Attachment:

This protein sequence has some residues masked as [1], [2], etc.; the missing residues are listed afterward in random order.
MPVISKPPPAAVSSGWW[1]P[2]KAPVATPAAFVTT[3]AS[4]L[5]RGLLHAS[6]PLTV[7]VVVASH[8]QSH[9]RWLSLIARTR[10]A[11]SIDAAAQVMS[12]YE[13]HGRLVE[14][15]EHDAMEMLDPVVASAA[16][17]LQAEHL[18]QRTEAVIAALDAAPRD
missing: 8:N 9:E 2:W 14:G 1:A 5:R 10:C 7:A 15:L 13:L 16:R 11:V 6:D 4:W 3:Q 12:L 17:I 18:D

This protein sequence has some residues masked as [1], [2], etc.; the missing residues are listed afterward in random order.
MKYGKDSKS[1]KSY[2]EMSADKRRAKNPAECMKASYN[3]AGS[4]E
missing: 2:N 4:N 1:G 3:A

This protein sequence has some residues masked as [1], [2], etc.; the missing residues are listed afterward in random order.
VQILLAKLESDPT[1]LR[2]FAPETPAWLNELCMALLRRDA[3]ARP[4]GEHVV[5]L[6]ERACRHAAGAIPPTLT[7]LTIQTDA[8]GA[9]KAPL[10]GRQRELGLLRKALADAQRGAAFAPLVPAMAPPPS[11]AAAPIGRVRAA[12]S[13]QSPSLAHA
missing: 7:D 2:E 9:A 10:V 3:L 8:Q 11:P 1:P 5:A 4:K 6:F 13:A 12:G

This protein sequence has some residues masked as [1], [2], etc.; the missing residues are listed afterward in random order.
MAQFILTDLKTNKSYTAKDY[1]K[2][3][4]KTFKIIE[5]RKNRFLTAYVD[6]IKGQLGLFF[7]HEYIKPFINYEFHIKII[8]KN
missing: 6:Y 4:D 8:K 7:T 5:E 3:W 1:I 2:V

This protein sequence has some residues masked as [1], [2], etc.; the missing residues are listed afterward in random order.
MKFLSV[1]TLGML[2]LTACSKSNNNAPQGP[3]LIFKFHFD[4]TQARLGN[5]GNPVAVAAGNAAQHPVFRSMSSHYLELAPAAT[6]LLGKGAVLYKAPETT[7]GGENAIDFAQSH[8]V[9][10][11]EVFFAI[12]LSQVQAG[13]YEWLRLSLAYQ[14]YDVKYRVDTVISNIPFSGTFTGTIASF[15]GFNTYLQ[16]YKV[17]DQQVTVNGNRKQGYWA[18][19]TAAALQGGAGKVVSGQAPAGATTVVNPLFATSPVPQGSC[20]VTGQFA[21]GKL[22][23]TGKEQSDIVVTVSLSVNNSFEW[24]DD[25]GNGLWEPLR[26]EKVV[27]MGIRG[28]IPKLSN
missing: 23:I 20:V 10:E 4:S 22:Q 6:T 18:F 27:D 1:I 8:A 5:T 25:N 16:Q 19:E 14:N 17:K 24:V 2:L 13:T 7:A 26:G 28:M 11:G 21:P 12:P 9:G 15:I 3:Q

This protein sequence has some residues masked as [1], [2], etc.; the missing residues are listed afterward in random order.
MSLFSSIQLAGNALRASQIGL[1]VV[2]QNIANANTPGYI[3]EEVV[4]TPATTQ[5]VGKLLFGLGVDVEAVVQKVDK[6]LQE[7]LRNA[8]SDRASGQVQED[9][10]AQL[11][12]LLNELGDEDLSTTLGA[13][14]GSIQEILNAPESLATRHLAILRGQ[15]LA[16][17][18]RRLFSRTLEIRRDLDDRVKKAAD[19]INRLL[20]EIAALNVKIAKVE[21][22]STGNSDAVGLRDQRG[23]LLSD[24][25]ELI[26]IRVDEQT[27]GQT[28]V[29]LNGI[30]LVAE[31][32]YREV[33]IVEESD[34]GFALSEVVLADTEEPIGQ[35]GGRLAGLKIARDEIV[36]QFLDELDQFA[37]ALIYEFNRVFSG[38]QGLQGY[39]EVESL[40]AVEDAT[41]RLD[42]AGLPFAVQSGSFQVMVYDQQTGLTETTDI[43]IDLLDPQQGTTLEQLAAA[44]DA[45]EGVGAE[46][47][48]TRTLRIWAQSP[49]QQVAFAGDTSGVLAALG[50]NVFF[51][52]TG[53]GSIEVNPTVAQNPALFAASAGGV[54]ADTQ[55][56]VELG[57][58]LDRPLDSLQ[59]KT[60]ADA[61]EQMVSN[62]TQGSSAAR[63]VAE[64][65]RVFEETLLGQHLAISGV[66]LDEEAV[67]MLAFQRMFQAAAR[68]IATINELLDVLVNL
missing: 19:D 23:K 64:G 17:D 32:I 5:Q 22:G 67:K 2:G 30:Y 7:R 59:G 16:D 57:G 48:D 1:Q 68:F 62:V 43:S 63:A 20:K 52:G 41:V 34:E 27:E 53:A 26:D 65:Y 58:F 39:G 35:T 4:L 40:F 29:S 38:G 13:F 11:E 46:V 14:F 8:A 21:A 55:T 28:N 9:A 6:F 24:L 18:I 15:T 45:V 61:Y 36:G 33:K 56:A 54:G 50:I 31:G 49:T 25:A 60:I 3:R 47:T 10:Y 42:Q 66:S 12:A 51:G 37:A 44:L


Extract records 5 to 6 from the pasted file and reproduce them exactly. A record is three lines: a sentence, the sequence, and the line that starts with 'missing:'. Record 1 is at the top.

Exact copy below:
This protein sequence has some residues masked as [1], [2], etc.; the missing residues are listed afterward in random order.
MKFLSV[1]TLGML[2]LTACSKSNNNAPQGP[3]LIFKFHFD[4]TQARLGN[5]GNPVAVAAGNAAQHPVFRSMSSHYLELAPAAT[6]LLGKGAVLYKAPETT[7]GGENAIDFAQSH[8]V[9][10][11]EVFFAI[12]LSQVQAG[13]YEWLRLSLAYQ[14]YDVKYRVDTVISNIPFSGTFTGTIASF[15]GFNTYLQ[16]YKV[17]DQQVTVNGNRKQGYWA[18][19]TAAALQGGAGKVVSGQAPAGATTVVNPLFATSPVPQGSC[20]VTGQFA[21]GKL[22][23]TGKEQSDIVVTVSLSVNNSFEW[24]DD[25]GNGLWEPLR[26]EKVV[27]MGIRG[28]IPKLSN
missing: 23:I 20:V 10:E 4:S 22:Q 6:T 18:F 27:D 1:I 8:A 5:T 25:N 16:Q 19:E 14:N 17:K 24:V 2:L 13:T 7:A 26:G 28:M 11:G 21:P 12:P 9:G 15:I 3:Q

This protein sequence has some residues masked as [1], [2], etc.; the missing residues are listed afterward in random order.
MSLFSSIQLAGNALRASQIGL[1]VV[2]QNIANANTPGYI[3]EEVV[4]TPATTQ[5]VGKLLFGLGVDVEAVVQKVDK[6]LQE[7]LRNA[8]SDRASGQVQED[9][10]AQL[11][12]LLNELGDEDLSTTLGA[13][14]GSIQEILNAPESLATRHLAILRGQ[15]LA[16][17][18]RRLFSRTLEIRRDLDDRVKKAAD[19]INRLL[20]EIAALNVKIAKVE[21][22]STGNSDAVGLRDQRG[23]LLSD[24][25]ELI[26]IRVDEQT[27]GQT[28]V[29]LNGI[30]LVAE[31][32]YREV[33]IVEESD[34]GFALSEVVLADTEEPIGQ[35]GGRLAGLKIARDEIV[36]QFLDELDQFA[37]ALIYEFNRVFSG[38]QGLQGY[39]EVESL[40]AVEDAT[41]RLD[42]AGLPFAVQSGSFQVMVYDQQTGLTETTDI[43]IDLLDPQQGTTLEQLAAA[44]DA[45]EGVGAE[46][47][48]TRTLRIWAQSP[49]QQVAFAGDTSGVLAALG[50]NVFF[51][52]TG[53]GSIEVNPTVAQNPALFAASAGGV[54]ADTQ[55][56]VELG[57][58]LDRPLDSLQ[59]KT[60]ADA[61]EQMVSN[62]TQGSSAAR[63]VAE[64][65]RVFEETLLGQHLAISGV[66]LDEEAV[67]MLAFQRMFQAAAR[68]IATINELLDVLVNL
missing: 19:D 23:K 64:G 17:D 32:I 5:Q 22:G 67:K 2:G 30:Y 7:R 59:G 16:D 57:G 48:D 1:Q 68:F 62:V 43:S 63:A 20:K 52:G 41:V 34:E 27:E 53:A 26:D 65:Y 58:F 39:G 35:T 4:L 40:F 29:S 38:G 13:F 11:E 46:V 14:F 8:A 21:A 55:T 28:N 9:A 6:F 24:L 18:I 15:T 45:V 61:Y 36:G 33:K 56:A 54:G 50:I 31:G 49:T 25:A 60:I 3:R 47:T 10:Y 42:Q 66:S 12:A 51:G 37:A 44:L